By disqualifying many prominent moderates and reformers, Iran's ruling clerics are being accused of paving the way for hard-line judiciary chief Ebrahim Raisi to succeed President Hassan Rohani in the upcoming presidential vote.
Most notably not on the list of seven presidential candidates approved by the powerful Guardians Council was the man many think would be Raisi's most serious rival -- former parliament speaker Ali Larijani. Well known in Iran, Larijani has held several key posts in government.
Vice President Eshagh Jahangiri, who was considered the leading candidate of the reformists, will also not be allowed to run in the June 18 presidential election.
The vote is being held amid discontent over the ailing economy -- crippled by U.S. sanctions -- and nuclear talks aimed at reviving the landmark 2015 nuclear deal that significantly limited Iran's nuclear program in exchange for the lifting of many sanctions.
Two Unknown Moderates
Of the men selected to run by the hard-line council, only two are considered moderate -- Central Bank Governor Abdolnaser Hemmati and former Vice President for Sports Mohsen Mehralizadeh. But they are virtually unknown to most Iranians.
The others on the short list of candidates are Mohsen Rezai, Saeed Jalili, Amirhossein Ghazizadeh-Hashemi, and Alireza Zakani.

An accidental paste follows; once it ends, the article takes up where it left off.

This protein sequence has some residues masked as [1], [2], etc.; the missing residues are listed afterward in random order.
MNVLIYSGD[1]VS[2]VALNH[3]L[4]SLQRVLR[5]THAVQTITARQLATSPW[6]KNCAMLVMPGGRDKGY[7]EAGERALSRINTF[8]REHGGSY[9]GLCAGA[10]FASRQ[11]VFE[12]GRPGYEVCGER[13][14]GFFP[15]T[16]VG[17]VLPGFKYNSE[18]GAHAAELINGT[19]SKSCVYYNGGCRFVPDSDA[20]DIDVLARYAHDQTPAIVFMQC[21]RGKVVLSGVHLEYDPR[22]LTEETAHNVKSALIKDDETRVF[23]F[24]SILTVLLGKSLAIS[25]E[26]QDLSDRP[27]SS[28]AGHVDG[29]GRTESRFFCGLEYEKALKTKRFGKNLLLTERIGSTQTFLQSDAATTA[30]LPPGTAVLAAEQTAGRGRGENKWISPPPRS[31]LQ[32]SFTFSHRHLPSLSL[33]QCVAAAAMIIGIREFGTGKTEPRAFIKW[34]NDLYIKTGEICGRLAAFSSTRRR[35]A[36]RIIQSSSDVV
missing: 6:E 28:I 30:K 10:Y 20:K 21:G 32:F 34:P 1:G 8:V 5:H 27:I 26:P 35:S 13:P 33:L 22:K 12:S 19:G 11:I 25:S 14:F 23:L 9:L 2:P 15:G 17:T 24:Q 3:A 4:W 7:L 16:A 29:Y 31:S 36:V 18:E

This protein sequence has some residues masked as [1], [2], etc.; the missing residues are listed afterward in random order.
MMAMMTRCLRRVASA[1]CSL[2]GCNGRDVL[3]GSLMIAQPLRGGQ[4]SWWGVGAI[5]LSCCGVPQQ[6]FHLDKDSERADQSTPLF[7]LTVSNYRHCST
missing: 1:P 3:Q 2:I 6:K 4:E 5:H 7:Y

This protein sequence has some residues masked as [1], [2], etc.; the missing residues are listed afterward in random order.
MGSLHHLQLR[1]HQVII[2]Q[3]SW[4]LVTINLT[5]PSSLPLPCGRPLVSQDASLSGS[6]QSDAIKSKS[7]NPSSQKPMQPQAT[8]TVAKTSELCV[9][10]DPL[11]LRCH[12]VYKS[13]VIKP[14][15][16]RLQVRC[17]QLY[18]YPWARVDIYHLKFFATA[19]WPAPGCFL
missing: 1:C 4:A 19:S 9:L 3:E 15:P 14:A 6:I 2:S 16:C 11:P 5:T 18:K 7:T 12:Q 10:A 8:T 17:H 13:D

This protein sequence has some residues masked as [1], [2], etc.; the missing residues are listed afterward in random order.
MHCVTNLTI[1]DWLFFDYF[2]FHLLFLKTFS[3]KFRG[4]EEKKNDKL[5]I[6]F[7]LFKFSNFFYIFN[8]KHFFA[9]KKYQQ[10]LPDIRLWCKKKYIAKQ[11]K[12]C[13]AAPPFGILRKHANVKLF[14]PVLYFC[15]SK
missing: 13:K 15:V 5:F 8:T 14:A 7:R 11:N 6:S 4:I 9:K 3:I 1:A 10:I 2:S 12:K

But some of those hard-liners are expected to quit the race in favor of Raisi. Like previous elections, all 40 women who registered in the hope of being a candidate were disqualified.
Analysts say the somewhat surprising decision by the Guardians Council to severely limit the voters' choices for president suggests the establishment is determined to guarantee a win for Raisi, who has also been tipped as a potential successor to Supreme Leader Ayatollah Ali Khamenei, who is 82 years old.
Raisi, 61, was defeated in the 2017 election in which many people say they voted for Rohani in order to prevent the cleric -- who is linked to the horrific 1980s massacre of thousands of political prisoners -- from becoming president.
Outcome More Important Than Turnout?
Ali Vaez, director of the Iran project at the International Crisis Group think tank, says the council's ruling proves that the clerical regime cares more about the outcome of the election than the turnout, which Iranian leaders have previously used to claim legitimacy.